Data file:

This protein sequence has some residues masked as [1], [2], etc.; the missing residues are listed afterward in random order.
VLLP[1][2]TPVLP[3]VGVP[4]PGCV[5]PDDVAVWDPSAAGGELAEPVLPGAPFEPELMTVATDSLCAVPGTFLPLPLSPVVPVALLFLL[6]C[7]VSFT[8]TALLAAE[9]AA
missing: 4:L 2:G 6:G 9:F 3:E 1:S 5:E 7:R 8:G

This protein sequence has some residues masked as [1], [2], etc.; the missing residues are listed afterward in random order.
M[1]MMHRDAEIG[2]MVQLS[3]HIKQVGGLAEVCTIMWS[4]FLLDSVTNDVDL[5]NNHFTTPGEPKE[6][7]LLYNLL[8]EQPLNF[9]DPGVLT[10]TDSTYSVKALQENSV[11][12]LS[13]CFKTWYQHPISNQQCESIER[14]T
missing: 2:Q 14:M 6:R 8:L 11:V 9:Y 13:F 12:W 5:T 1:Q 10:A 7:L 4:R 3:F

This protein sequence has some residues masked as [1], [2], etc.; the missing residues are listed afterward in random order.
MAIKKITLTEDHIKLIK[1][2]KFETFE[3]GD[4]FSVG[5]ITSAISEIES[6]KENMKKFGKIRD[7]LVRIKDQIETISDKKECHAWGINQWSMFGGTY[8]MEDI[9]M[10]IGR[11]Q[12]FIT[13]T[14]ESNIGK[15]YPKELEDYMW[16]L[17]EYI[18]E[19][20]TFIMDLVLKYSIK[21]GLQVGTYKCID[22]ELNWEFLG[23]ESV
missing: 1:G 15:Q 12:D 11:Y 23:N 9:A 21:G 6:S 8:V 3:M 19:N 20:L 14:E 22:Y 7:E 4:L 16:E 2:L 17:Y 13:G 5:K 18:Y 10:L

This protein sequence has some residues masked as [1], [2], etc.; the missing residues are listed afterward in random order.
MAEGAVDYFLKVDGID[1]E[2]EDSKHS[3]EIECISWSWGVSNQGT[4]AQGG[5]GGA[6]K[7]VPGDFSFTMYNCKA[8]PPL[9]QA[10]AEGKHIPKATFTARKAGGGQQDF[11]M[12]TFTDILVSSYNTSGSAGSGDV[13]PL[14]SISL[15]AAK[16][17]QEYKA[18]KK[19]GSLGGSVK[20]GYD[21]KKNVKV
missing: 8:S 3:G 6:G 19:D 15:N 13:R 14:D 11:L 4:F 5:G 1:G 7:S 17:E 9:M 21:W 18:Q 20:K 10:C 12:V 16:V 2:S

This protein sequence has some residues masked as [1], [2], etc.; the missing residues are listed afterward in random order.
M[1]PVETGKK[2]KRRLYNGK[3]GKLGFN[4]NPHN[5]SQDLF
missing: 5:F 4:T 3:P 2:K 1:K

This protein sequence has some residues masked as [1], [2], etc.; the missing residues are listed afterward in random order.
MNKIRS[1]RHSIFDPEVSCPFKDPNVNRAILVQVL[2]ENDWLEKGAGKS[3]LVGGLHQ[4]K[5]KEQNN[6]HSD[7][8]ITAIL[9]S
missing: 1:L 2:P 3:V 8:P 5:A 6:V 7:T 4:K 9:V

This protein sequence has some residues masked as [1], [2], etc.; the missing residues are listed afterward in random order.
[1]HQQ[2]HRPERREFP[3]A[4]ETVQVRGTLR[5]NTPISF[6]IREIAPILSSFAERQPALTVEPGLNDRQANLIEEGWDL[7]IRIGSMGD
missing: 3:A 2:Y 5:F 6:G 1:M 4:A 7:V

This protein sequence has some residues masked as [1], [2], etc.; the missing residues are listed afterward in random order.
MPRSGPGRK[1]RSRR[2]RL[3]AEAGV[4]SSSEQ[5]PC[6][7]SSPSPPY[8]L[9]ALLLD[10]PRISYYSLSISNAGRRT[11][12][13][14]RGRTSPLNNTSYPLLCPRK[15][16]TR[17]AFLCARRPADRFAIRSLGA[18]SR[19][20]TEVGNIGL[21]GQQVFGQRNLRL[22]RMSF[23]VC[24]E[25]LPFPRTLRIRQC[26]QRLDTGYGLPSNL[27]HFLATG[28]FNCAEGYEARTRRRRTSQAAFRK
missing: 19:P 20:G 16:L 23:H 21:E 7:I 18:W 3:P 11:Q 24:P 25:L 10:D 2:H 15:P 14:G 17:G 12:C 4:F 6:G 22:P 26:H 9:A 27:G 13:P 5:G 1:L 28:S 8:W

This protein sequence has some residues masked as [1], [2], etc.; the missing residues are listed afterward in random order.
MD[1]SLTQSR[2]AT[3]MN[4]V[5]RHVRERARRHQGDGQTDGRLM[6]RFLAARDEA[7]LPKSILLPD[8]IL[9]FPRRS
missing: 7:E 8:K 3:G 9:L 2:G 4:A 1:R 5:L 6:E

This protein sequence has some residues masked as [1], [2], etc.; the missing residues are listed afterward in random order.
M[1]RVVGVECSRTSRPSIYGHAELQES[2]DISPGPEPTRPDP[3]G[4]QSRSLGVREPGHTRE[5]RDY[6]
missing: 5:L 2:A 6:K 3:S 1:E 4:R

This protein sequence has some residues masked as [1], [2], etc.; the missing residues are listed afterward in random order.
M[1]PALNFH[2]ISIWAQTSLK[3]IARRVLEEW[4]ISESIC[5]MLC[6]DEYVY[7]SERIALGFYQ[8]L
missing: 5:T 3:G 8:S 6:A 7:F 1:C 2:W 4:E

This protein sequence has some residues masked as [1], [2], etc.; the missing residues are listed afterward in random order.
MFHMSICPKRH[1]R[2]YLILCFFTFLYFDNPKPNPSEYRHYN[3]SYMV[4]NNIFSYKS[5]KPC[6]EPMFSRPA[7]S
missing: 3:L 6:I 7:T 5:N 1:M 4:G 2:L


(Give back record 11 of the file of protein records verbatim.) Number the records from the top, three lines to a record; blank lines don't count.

This protein sequence has some residues masked as [1], [2], etc.; the missing residues are listed afterward in random order.
M[1]PALNFH[2]ISIWAQTSLK[3]IARRVLEEW[4]ISESIC[5]MLC[6]DEYVY[7]SERIALGFYQ[8]L
missing: 5:T 3:G 8:S 6:A 7:F 1:C 2:W 4:E